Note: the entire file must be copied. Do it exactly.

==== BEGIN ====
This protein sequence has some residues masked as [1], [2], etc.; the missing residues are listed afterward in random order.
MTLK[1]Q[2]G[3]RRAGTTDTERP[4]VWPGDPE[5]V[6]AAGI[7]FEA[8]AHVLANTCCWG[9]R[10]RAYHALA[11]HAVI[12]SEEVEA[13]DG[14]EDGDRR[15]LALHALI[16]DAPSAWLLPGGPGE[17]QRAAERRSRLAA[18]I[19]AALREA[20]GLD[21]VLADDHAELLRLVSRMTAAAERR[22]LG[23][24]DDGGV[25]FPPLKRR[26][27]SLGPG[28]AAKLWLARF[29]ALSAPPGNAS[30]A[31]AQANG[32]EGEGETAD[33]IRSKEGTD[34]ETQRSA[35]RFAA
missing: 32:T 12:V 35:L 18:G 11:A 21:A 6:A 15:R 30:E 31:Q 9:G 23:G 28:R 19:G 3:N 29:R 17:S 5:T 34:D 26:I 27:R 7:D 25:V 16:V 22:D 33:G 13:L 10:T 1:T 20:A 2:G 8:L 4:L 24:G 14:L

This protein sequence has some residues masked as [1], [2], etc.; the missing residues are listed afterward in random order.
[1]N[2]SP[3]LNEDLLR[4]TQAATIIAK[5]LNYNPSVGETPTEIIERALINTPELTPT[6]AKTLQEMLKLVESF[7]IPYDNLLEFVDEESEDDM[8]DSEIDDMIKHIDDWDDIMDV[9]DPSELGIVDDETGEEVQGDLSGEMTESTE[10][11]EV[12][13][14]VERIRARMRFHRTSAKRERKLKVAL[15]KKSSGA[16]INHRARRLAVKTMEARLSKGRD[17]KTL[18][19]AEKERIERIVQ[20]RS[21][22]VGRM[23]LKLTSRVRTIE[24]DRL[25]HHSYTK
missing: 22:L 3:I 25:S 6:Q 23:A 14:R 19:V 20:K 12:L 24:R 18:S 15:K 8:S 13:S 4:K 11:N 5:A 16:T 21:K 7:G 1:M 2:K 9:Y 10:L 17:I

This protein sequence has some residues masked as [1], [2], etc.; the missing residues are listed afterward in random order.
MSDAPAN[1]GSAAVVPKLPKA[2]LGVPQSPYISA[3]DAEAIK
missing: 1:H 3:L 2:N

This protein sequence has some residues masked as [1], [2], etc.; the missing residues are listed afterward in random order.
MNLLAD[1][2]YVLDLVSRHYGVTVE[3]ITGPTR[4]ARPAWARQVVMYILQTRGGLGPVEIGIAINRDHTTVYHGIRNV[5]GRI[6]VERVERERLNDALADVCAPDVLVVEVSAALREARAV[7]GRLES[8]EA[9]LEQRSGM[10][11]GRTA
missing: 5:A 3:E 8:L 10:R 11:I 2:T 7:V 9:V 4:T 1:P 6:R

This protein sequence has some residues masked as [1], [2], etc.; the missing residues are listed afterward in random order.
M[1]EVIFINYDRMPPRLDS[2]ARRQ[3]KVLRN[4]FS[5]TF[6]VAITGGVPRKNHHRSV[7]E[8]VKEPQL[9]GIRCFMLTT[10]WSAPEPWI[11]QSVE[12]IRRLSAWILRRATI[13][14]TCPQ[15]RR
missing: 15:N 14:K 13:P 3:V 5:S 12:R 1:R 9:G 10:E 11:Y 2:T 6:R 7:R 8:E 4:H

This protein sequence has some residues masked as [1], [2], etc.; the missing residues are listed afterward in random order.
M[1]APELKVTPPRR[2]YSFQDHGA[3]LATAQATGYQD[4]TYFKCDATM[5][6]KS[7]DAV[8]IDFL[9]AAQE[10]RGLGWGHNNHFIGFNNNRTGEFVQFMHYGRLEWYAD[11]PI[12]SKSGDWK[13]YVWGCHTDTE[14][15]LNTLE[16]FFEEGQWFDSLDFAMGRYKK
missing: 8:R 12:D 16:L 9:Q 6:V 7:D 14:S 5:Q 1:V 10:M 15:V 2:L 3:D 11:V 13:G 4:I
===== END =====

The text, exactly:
This protein sequence has some residues masked as [1], [2], etc.; the missing residues are listed afterward in random order.
MTLK[1]Q[2]G[3]RRAGTTDTERP[4]VWPGDPE[5]V[6]AAGI[7]FEA[8]AHVLANTCCWG[9]R[10]RAYHALA[11]HAVI[12]SEEVEA[13]DG[14]EDGDRR[15]LALHALI[16]DAPSAWLLPGGPGE[17]QRAAERRSRLAA[18]I[19]AALREA[20]GLD[21]VLADDHAELLRLVSRMTAAAERR[22]LG[23][24]DDGGV[25]FPPLKRR[26][27]SLGPG[28]AAKLWLARF[29]ALSAPPGNAS[30]A[31]AQANG[32]EGEGETAD[33]IRSKEGTD[34]ETQRSA[35]RFAA
missing: 32:T 12:V 35:L 18:G 11:A 21:A 6:A 15:R 30:E 31:Q 9:G 23:G 28:R 19:G 3:N 29:R 17:S 5:T 34:D 26:I 27:R 7:D 25:V 16:V 22:D 33:G 13:L 10:T 1:T 20:A 2:G 8:L 4:L 24:G 14:L

This protein sequence has some residues masked as [1], [2], etc.; the missing residues are listed afterward in random order.
[1]N[2]SP[3]LNEDLLR[4]TQAATIIAK[5]LNYNPSVGETPTEIIERALINTPELTPT[6]AKTLQEMLKLVESF[7]IPYDNLLEFVDEESEDDM[8]DSEIDDMIKHIDDWDDIMDV[9]DPSELGIVDDETGEEVQGDLSGEMTESTE[10][11]EV[12][13][14]VERIRARMRFHRTSAKRERKLKVAL[15]KKSSGA[16]INHRARRLAVKTMEARLSKGRD[17]KTL[18][19]AEKERIERIVQ[20]RS[21][22]VGRM[23]LKLTSRVRTIE[24]DRL[25]HHSYTK
missing: 22:L 3:I 25:S 6:Q 23:A 14:R 19:V 20:K 12:L 24:R 18:S 15:K 8:S 13:S 4:K 11:N 5:A 16:T 21:K 7:G 1:M 2:K 9:Y 10:L 17:I

This protein sequence has some residues masked as [1], [2], etc.; the missing residues are listed afterward in random order.
MSDAPAN[1]GSAAVVPKLPKA[2]LGVPQSPYISA[3]DAEAIK
missing: 1:H 3:L 2:N

This protein sequence has some residues masked as [1], [2], etc.; the missing residues are listed afterward in random order.
MNLLAD[1][2]YVLDLVSRHYGVTVE[3]ITGPTR[4]ARPAWARQVVMYILQTRGGLGPVEIGIAINRDHTTVYHGIRNV[5]GRI[6]VERVERERLNDALADVCAPDVLVVEVSAALREARAV[7]GRLES[8]EA[9]LEQRSGM[10][11]GRTA
missing: 5:A 3:E 8:L 10:R 11:I 2:T 7:V 9:V 4:T 1:P 6:R

This protein sequence has some residues masked as [1], [2], etc.; the missing residues are listed afterward in random order.
M[1]EVIFINYDRMPPRLDS[2]ARRQ[3]KVLRN[4]FS[5]TF[6]VAITGGVPRKNHHRSV[7]E[8]VKEPQL[9]GIRCFMLTT[10]WSAPEPWI[11]QSVE[12]IRRLSAWILRRATI[13][14]TCPQ[15]RR
missing: 15:N 14:K 13:P 3:V 5:S 12:R 1:R 9:G 10:E 11:Y 2:T 6:R 7:R 8:E 4:H

This protein sequence has some residues masked as [1], [2], etc.; the missing residues are listed afterward in random order.
M[1]APELKVTPPRR[2]YSFQDHGA[3]LATAQATGYQD[4]TYFKCDATM[5][6]KS[7]DAV[8]IDFL[9]AAQE[10]RGLGWGHNNHFIGFNNNRTGEFVQFMHYGRLEWYAD[11]PI[12]SKSGDWK[13]YVWGCHTDTE[14][15]LNTLE[16]FFEEGQWFDSLDFAMGRYKK
missing: 8:R 12:D 16:L 9:Q 6:V 7:D 14:S 5:Q 1:V 10:M 15:V 2:L 3:D 11:V 13:G 4:I